However, since its inception, a considerable amount of literature has been published on the effects of the TRIPS ON agreement on public health, but there has been far too little effort to ensure that TRIPS Plus provisions are not affordable for treatments for communicable diseases such as the human immunodeficiency virus (HIV) , affecting the lives of 37.9 million people (, 2019). The IP system, introduced in 1994, has not been sustainable, as it has maximized benefits for some at the expense of development and well-being for many. Yet by 2020, the situation is even worse with intellectual property, which, by limiting the use of TRIPS flexibility or improving the provisions of the original agreement, eliminates the possibilities for affordable and sustainable HIV treatment in order to be within reach in low-income countries. In addition, the signed free trade agreement contains another provision that should be emphasized, as it severely limits the production of generic drugs and, therefore, more affordable drugs. Article 12.40, paragraph 2, states that a 2003 agreement has relaxed the requirement of the internal market and allows developing countries to export to other countries where there is a national health problem as long as exported drugs are not part of a trade or industrial policy. [10] Drugs exported under such regulations may be packaged or coloured differently to prevent them from affecting the markets of industrialized countries. Major developing countries, among others, are currently encouraging this counter-attack and are the first to come forward. India, for example, produces 80% of the generic HIV drugs used by Médecins Sans Frontières (MSF) to treat more than 200,000 people in developing countries. India produced these drugs freely until 2005, when it was forced to begin granting patent protection under the TRIPS agreement (Doctors Without Borders, 2017). However, the country has decided to amend its national patent laws, including guarantees, such as strict standards for what a patent seeks to strike the right balance between recognizing intellectual property protection and protecting the right to affordable medicines. The multinational pharmaceutical industry, which supports the United States, the European Union and other countries, is currently pushing India to strengthen its IP regulations to ensure greater monopoly power for pharmaceutical companies that manufacture brand-name drugs at the expense of public health protection measures.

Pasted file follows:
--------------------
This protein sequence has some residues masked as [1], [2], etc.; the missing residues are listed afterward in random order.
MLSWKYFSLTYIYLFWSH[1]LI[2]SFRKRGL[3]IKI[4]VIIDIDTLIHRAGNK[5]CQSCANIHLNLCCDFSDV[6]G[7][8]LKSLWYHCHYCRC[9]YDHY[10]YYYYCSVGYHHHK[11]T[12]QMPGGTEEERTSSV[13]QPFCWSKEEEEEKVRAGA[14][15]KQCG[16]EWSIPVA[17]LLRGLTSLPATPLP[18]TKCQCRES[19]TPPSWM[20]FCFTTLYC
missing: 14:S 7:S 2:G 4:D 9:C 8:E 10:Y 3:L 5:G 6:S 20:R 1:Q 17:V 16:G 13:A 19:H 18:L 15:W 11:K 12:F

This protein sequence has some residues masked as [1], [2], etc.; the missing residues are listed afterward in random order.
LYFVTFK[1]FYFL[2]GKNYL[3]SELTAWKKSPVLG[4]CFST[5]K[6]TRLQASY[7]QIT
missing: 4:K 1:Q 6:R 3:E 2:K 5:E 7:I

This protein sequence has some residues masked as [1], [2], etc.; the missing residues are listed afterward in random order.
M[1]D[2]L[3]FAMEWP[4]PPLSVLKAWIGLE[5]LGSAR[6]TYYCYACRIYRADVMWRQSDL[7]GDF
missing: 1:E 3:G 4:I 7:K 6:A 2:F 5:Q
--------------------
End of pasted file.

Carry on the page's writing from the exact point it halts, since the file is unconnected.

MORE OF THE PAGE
This poses a potential threat not only to the affordability of drugs in India, but also to the world. If the Indian government decides to abandon this challenge, it could be catastrophic for millions of people in developing countries around the world and for international organizations such as MSF, which depend on Indian generic medicines to ensure sustainable and affordable treatments around the world (Doctors Without Borders, 2017). The main drivers of adoption of these measures PLUS plus are free trade agreements. The agreement between the European Union and India, which has been under negotiation since 2007, is one of the most closely watched agreements, given the large share of generic drugs produced in India. Other countries in Asia and the Pacific are also negotiating with the EU, the European Free Trade Association (EFTA) or the United States of America (as part of the Trans-Pacific Partnership Agreement). In all of these agreements, it is hoped that they include pro-development provisions that would allow access to treatment and would not stand in the way. Otherwise, campaigners warn, drug prices could rise dramatically, preventing low- and middle-income countries from maintaining their treatment reserves. In addition to the basic intellectual property standards set out in the TRIPS agreement, many nations have committed to bilateral agreements to adopt a higher level of protection.